Social Work and Prison Labor: A Restorative Model

Shannon M. Sliva, Ceema Samimi

Research output: Contribution to journalArticlepeer-review

2 Scopus citations

Abstract

The prison industry is one of the fastest-growing industries in the United States, fueled largely by prison privatization. UN guidelines and U.S. federal policy outline standards for prison workers, but evidence suggests that protections have been ignored or circumvented. The current prison labor system allows corporations to profit from punishment that is disproportionately allocated to people of color and the poor. This article provides a critical analysis of prison labor policies in the United States and proposes a position for social workers on the ethical and restorative use of inmate labor. This model uses the framework of restorative justice to explore how successful models of social enterprise can benefit inmates and their communities. Meaningful prison enterprises may offer the ability to return resources to communities depleted by crime and incarceration, and to restore inmates to full citizenship.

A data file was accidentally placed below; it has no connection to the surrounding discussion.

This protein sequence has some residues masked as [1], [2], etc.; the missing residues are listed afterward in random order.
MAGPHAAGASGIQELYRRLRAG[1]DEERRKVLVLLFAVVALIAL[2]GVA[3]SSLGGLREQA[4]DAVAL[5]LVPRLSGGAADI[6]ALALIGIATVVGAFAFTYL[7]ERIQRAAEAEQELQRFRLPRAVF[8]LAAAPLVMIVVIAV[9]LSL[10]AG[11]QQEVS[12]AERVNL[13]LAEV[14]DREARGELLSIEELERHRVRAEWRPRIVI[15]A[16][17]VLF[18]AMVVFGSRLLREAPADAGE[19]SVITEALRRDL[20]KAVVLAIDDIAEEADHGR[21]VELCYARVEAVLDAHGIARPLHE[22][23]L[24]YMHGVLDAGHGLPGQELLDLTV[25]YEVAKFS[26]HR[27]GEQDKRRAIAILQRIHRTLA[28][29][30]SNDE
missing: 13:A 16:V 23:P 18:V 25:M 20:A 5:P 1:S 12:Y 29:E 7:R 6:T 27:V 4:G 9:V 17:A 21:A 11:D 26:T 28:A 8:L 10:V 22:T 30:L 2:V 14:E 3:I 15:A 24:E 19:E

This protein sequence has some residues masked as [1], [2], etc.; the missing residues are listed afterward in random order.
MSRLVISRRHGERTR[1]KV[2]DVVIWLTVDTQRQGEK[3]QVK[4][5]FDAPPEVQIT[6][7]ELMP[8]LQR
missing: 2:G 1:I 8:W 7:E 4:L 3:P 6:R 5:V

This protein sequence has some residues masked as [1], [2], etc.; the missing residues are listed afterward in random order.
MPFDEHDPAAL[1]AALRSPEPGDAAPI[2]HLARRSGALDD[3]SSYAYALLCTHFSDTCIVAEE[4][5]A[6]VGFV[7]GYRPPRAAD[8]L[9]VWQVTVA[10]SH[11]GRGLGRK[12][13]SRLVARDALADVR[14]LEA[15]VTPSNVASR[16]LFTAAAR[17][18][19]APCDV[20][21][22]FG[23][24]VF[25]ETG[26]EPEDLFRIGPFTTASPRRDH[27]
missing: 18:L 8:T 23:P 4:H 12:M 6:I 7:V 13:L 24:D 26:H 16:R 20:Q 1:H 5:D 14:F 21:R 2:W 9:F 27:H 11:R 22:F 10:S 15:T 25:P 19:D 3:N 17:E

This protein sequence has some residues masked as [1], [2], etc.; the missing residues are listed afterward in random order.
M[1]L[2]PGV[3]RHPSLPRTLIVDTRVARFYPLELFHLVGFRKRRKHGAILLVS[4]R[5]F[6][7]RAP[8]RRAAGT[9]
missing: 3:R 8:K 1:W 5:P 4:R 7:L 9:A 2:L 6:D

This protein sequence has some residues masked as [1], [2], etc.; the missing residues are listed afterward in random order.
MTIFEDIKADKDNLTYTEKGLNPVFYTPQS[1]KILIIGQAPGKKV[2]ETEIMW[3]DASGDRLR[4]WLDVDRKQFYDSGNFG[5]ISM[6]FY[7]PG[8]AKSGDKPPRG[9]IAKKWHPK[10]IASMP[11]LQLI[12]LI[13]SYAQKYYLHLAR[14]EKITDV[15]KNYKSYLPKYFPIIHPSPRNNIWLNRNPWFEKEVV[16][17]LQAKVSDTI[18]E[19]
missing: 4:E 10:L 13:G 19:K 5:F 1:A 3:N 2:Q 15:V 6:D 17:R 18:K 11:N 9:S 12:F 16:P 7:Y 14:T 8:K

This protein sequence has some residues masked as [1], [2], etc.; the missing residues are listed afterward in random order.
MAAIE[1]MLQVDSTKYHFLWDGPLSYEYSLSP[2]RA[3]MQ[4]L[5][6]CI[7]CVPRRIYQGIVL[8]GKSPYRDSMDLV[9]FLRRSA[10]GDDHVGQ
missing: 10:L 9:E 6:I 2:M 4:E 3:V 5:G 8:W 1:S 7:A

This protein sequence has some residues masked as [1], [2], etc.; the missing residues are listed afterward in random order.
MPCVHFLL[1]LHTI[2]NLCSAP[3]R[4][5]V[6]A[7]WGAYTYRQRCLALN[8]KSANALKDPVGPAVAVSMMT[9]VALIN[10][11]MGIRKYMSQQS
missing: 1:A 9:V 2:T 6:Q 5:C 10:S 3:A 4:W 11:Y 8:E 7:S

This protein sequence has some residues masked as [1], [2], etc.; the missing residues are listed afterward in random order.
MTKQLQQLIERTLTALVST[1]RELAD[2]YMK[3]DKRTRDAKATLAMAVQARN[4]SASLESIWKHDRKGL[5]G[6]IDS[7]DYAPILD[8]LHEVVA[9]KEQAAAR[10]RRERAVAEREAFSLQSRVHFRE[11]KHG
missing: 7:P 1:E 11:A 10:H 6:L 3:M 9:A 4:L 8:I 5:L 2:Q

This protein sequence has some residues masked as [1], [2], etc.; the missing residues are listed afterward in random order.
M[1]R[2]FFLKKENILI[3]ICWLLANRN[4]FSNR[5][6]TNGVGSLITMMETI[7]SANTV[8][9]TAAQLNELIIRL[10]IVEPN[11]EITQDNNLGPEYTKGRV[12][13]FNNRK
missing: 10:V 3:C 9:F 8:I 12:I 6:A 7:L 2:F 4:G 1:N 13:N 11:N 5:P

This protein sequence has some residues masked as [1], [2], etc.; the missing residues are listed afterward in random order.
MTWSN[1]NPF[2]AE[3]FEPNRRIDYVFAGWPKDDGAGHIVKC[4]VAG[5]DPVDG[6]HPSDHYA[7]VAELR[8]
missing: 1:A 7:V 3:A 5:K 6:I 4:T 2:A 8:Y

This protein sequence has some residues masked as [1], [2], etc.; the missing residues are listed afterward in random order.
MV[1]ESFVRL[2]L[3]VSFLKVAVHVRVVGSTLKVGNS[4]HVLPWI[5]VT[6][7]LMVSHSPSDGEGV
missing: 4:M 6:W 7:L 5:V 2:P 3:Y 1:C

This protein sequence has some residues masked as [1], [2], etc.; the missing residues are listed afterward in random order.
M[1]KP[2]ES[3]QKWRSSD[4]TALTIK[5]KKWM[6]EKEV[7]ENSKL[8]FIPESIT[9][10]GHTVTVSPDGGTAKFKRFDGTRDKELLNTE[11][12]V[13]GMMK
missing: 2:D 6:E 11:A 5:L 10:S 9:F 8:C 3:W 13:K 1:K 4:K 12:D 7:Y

Original languageEnglish (US)
Pages (from-to)153-160
Number of pages8
JournalSocial Work (United States)
Volume63
Issue number2
DOIs
StatePublished - Apr 1 2018
Externally publishedYes

Keywords

  • prison labor
  • prison privatization
  • prison work programs
  • prison-industrial complex
  • restorative justice

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